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January 25, 2008
By John Trent
Dick Tracy tells the stories of his students, because their stories are a part of his story, of his history.
His recollections of his students are rich and precise, and seem to take on a life of their own. His words flow easily, like turning the pages of a family photo album.
In fact, a few moments earlier, Tracy pulls out a series of photographs of many of his graduate students, both past and present. The photos sit in front of the silver-haired professor of biology on a table and seem to have their own energy. There is one unmistakable commonality. There isn’t a frown in the bunch.
Who could blame the students for wishing to return a smile, particularly considering that the man behind the lens for many of the photos - Tracy, an unrepentant shudder bug - has prefaced practically every soft-spoken sentence he has ever uttered with what else ... but a smile?
“I treat my graduate students with respect, and I treat them as peers in the enterprise of science,” says Tracy, who was recently honored with the University’s Graduate Advisor of the Year award. “I don’t talk down to them, and I keep telling them how great they are. If they do something wonderful, I say, ‘Do you realize how many people you’ll impact if you can get that published, or if you can take that to the next step?’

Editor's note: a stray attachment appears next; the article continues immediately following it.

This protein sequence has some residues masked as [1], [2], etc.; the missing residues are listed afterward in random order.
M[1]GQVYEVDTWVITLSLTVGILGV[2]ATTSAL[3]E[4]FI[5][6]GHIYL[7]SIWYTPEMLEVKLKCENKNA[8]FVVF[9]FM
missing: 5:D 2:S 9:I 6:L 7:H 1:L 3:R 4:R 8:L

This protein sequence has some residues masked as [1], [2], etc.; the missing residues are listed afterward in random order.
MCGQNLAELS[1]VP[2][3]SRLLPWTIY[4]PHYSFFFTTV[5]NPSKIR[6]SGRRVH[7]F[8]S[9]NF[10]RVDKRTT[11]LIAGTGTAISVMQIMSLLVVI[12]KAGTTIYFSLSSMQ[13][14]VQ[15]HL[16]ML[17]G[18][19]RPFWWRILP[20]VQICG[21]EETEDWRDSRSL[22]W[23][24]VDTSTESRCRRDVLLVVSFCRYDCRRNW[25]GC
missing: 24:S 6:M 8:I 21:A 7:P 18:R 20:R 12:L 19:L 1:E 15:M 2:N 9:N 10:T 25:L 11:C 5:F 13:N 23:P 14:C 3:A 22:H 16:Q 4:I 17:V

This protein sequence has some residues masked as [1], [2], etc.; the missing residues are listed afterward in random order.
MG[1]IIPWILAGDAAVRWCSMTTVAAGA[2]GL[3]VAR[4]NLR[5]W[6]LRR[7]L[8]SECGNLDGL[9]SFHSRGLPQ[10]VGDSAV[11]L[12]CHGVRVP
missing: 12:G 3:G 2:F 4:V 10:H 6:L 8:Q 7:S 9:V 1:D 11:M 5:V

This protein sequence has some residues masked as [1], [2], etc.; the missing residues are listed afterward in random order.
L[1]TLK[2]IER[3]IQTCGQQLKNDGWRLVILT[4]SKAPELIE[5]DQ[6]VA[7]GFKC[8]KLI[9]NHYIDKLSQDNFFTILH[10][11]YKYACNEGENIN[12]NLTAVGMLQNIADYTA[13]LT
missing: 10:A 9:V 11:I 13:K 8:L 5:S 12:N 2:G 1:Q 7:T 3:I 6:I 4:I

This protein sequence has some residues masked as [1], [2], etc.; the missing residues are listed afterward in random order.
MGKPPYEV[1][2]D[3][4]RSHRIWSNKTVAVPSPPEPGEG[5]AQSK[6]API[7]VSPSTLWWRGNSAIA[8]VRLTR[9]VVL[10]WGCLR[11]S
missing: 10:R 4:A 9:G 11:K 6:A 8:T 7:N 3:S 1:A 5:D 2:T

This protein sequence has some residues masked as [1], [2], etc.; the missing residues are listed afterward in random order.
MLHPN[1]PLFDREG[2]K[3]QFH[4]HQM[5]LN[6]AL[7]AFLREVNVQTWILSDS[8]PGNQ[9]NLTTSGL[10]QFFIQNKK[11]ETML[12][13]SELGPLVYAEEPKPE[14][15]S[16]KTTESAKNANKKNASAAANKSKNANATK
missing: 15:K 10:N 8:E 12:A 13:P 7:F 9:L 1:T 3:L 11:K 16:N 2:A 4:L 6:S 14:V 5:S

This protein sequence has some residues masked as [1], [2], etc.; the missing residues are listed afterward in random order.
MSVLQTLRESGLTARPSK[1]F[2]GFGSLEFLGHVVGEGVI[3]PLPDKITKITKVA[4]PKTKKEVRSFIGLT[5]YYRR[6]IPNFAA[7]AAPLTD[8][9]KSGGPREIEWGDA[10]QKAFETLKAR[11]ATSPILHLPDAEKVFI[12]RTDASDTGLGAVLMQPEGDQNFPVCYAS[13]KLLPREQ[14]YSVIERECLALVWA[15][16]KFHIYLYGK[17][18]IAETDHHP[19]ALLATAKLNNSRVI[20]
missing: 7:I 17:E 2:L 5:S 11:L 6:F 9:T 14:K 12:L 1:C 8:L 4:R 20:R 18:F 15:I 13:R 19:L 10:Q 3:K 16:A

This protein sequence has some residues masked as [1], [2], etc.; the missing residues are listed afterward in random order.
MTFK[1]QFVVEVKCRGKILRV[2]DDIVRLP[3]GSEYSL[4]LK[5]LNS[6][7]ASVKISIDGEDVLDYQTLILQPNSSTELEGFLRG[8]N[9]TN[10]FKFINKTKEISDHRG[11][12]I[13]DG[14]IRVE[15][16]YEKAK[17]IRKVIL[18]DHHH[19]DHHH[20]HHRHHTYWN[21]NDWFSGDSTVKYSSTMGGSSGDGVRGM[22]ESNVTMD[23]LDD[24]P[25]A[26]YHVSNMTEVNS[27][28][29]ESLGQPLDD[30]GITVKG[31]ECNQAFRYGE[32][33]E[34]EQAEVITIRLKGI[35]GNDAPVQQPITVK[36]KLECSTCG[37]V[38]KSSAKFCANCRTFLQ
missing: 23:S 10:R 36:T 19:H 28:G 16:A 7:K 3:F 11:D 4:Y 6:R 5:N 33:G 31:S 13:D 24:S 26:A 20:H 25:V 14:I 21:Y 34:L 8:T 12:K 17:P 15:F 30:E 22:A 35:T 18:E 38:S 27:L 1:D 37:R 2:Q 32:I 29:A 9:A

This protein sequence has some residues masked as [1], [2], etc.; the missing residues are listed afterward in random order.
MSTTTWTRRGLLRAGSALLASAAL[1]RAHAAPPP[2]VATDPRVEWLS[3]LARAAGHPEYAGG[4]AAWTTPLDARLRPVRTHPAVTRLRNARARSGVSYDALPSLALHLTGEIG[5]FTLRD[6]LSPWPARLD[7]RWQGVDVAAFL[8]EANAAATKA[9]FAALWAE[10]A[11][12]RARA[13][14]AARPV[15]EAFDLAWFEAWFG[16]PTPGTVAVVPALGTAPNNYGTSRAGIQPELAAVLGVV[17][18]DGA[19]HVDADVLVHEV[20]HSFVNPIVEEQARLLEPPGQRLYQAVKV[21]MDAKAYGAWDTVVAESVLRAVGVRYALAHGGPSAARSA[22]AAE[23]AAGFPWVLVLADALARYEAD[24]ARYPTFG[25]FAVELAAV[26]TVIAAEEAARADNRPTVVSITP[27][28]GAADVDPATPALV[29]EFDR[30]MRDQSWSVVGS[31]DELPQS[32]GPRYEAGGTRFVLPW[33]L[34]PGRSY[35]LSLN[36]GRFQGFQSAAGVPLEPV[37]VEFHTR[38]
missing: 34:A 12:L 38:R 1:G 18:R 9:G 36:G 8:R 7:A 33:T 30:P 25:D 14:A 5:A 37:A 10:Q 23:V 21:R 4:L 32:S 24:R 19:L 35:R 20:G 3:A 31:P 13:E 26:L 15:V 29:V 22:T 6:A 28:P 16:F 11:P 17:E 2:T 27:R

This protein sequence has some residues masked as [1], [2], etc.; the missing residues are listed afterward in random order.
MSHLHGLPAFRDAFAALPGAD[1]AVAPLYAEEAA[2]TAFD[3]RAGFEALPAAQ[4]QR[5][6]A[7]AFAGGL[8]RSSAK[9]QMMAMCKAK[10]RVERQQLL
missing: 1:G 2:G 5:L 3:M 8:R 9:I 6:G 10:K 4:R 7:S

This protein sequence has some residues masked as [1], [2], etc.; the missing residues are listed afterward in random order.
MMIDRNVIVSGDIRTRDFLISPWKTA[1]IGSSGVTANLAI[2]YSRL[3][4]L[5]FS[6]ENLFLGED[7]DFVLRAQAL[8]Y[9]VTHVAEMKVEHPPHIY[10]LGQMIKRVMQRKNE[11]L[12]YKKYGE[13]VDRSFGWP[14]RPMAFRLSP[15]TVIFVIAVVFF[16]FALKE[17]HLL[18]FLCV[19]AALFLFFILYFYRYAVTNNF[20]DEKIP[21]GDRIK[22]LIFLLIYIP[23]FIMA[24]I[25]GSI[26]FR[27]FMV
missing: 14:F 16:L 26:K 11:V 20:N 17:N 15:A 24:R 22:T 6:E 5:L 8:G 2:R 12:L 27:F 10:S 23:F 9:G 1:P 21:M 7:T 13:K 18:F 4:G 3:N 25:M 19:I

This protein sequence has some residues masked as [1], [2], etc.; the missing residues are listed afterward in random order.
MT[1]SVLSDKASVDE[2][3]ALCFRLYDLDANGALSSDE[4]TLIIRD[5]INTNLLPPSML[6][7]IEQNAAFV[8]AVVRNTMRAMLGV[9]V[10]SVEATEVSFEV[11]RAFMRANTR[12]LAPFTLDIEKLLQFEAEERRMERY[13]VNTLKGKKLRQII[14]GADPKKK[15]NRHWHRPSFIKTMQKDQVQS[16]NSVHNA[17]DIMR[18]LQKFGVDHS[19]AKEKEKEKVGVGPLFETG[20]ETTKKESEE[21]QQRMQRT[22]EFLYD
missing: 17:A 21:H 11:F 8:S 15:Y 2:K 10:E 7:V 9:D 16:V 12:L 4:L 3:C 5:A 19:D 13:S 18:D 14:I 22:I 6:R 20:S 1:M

“They get this sparkle in their eyes. They want to be as good as I think they are. They never want to disappoint me, and I want them to learn never to underachieve and disappoint themselves.”
In addition to a research career that has earned him a national reputation as one of the country’s top ecologists and conservation biologists - he is a Fellow in the American Association for the Advancement of Science, and has served in leadership roles in the Ecological Society of America and the American Society of Zoologists - Tracy’s work with graduate students during his career has been remarkable.
By his own count, Tracy has mentored 18 master’s students, 21 Ph.D. students and 10 postdoctoral students. Of this number, 18 have become professors in universities all over the world, and three others are working at academic institutions not as professors.
The cumulative impact on knowledge accumulation and dissemination from this academic lineage is simply enormous.